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I'm using awesome wm with bashets to make a little text widget to display the free memory. I wanted to convert the number from total kB to gigs (i.e. 1.2). this is what I came up with...

mem_Kb=$(grep -i memfree /proc/meminfo | cut -d: -f2 | tr -d [kB] | sed "s/^[ \t]*// ; s/[ \t]*$//")

mem_Gig=$(echo "scale = 1 ; $mem_Kb / 1000000" | bc )

echo mem_Gig: $mem_Gig

what are some better / cleaner ways?

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marked as duplicate by slm, Anthon, jasonwryan, vonbrand, Gilles Jun 9 '13 at 23:26

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2 Answers 2

Just use free:

$ free -h
             total       used       free     shared    buffers     cached
Mem:          7.8G       6.8G       1.0G         0B       166M       4.2G
-/+ buffers/cache:       2.5G       5.2G
Swap:         7.8G       548K       7.8G

So, in your case:

$ mem_Gig=`free -h | awk '$2~/buf/{print $4}'`
$ echo $mem_Gig

From man free:

   -h, --human
          Show all output fields automatically scaled to
          shortest  three  digit  unit  and  display the
          units of print out.  Following units are used.

            B = bytes
            K = kilos
            M = megas
            G = gigas
            T = teras

          If unit is missing, and you have  petabyte  of
          RAM  or  swap,  the number is in terabytes and
          columns might not be aligned with header.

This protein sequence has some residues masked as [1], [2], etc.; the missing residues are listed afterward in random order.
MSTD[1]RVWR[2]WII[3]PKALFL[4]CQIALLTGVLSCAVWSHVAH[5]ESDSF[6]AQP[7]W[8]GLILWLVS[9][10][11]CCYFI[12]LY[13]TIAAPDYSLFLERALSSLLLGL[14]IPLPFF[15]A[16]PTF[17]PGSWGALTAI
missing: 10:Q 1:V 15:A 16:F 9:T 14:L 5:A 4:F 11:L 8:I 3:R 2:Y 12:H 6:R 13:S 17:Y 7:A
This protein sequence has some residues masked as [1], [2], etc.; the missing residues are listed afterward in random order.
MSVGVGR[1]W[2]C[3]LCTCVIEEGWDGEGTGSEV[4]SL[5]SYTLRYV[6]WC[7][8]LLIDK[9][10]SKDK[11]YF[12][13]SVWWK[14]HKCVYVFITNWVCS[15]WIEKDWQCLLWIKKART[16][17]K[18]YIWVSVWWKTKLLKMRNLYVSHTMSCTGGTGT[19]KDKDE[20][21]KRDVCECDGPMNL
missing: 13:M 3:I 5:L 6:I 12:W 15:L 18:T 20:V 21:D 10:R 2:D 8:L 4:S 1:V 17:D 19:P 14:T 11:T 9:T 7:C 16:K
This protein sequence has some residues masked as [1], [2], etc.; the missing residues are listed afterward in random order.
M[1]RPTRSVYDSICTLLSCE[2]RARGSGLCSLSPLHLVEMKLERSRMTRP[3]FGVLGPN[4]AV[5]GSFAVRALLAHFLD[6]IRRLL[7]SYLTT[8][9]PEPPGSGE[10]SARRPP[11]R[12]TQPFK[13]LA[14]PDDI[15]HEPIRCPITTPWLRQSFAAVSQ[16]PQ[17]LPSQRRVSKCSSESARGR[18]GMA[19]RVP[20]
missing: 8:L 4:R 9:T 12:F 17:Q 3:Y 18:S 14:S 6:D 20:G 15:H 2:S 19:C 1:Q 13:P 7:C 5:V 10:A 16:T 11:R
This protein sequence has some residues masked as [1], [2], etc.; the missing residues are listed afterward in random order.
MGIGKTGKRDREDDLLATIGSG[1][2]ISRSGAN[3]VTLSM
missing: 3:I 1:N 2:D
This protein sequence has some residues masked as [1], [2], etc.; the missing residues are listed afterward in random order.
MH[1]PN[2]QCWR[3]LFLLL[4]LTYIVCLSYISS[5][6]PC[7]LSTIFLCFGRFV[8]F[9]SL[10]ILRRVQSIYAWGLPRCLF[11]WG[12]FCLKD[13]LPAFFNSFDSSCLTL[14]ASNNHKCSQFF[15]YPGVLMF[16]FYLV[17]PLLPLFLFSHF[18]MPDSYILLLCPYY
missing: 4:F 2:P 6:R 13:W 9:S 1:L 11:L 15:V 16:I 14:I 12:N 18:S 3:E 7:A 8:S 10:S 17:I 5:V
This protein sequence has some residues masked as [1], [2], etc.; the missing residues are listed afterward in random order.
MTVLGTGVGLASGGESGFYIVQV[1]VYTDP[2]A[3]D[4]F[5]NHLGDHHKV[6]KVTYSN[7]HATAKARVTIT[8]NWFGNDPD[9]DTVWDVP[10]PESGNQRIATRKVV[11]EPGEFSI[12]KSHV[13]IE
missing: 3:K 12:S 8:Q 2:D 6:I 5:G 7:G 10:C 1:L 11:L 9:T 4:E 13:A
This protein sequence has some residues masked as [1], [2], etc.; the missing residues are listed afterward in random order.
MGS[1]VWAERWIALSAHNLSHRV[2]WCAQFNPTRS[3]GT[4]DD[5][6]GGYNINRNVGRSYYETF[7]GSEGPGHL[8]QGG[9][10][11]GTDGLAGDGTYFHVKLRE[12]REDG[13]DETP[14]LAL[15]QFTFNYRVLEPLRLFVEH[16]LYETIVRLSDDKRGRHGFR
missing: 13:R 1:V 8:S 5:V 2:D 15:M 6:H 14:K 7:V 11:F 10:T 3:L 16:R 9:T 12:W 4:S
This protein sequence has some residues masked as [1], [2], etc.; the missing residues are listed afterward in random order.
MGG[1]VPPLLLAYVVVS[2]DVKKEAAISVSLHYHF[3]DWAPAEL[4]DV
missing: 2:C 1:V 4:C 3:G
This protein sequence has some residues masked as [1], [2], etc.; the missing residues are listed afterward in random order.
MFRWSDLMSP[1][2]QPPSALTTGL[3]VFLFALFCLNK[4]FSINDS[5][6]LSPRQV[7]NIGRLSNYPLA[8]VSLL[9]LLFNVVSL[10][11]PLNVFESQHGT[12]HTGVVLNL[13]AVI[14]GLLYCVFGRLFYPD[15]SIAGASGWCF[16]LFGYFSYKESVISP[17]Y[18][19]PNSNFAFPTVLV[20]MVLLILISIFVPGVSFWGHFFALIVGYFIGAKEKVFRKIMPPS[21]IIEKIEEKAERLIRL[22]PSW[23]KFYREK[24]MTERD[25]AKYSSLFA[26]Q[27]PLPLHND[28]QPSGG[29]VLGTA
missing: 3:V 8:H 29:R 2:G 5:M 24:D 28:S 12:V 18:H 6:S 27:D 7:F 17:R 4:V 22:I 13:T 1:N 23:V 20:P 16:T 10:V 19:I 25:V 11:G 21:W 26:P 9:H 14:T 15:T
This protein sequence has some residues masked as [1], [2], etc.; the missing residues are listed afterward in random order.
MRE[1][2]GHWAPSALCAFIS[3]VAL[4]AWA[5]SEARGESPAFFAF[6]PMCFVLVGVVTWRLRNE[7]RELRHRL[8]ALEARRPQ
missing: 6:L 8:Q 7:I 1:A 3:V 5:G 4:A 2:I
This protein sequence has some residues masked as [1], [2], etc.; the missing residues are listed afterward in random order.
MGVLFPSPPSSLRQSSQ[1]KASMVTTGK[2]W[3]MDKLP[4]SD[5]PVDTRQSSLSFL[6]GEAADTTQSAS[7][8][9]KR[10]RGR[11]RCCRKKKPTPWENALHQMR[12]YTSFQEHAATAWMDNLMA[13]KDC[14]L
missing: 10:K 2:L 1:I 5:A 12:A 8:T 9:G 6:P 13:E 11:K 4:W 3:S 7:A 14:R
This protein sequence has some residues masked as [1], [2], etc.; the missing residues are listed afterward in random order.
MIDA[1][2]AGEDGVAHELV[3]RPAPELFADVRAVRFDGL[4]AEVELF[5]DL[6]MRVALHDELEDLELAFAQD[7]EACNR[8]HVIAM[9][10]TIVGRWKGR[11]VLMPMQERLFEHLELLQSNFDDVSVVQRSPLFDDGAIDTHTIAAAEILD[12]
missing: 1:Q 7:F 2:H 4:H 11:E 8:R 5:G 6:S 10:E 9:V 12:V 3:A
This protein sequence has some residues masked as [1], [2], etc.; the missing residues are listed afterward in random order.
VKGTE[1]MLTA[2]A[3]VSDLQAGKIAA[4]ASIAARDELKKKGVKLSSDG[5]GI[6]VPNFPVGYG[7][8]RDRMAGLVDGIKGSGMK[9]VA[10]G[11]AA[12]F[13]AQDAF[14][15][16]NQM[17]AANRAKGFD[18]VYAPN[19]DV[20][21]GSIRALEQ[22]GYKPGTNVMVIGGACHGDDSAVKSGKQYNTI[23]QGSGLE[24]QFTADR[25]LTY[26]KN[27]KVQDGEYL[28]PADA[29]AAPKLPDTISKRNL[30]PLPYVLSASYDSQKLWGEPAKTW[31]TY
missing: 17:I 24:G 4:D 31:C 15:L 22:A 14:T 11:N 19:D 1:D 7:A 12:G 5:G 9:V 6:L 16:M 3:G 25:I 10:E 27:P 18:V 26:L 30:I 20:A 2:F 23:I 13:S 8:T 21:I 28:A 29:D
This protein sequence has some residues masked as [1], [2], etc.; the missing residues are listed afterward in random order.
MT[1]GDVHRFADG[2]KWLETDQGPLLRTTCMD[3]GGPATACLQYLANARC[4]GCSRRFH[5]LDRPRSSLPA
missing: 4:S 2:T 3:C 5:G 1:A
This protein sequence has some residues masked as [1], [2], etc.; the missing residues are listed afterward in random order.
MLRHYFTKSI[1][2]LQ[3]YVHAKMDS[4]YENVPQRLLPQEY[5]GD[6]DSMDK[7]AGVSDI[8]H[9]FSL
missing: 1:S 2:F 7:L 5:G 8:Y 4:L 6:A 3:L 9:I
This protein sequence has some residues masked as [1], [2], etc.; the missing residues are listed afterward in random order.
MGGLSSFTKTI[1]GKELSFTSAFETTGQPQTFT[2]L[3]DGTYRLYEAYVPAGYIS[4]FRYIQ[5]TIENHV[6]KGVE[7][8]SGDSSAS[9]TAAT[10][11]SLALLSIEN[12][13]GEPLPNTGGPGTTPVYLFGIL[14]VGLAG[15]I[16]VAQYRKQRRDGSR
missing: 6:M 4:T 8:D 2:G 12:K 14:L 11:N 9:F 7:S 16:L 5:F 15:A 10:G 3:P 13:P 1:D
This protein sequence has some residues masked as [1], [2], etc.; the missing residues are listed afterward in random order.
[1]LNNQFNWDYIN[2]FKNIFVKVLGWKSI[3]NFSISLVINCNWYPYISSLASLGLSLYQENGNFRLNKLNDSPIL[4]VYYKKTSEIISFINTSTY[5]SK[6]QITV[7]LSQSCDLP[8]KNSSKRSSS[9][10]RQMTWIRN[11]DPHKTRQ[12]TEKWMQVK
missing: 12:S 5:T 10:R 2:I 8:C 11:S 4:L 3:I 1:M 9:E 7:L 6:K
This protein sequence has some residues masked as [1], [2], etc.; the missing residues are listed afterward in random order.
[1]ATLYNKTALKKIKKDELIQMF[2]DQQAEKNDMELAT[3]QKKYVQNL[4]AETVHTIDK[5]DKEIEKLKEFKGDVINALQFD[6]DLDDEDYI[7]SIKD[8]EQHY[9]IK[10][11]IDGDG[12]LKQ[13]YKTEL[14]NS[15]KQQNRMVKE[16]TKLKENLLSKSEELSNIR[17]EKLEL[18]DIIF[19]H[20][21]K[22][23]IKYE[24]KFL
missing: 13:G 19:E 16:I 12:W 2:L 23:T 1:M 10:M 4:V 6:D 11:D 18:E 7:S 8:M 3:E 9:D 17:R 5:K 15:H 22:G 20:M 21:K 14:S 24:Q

--si   Use power of 1000 not 1024.

So, if you want to use 1000, not 1024, you can do:

$ mem_Gig=`free -h --si | awk '$2~/buf/{print $4}'`
$ echo $mem_Gig
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@don_crissti OK, answer updated to give both options. –  terdon Jun 9 '13 at 15:48
much cleaner. thank you –  skinney6 Jun 10 '13 at 14:22
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mem_Gig=$(gawk '( $1 == "MemFree:" ) { print $2*1024/1000000000 }' /proc/meminfo)
echo mem_Gig: $mem_Gig
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I've got a lot to learn. thanks for you help –  skinney6 Jun 10 '13 at 14:23
@user1855481 - you could also use gawk (awk) with printf if you want to display only a certain number of decimals, e.g. mem_Gig=$(gawk '( $1 == "MemFree:" ) { printf ("%.2f\n", $2*1024/1000000000) }' /proc/meminfo); echo mem_Gig: $mem_Gig would display only two decimals (if you replace "%.2f\n" with "%.1f\n" it displays just one and so on). –  don_crissti Jun 10 '13 at 14:36
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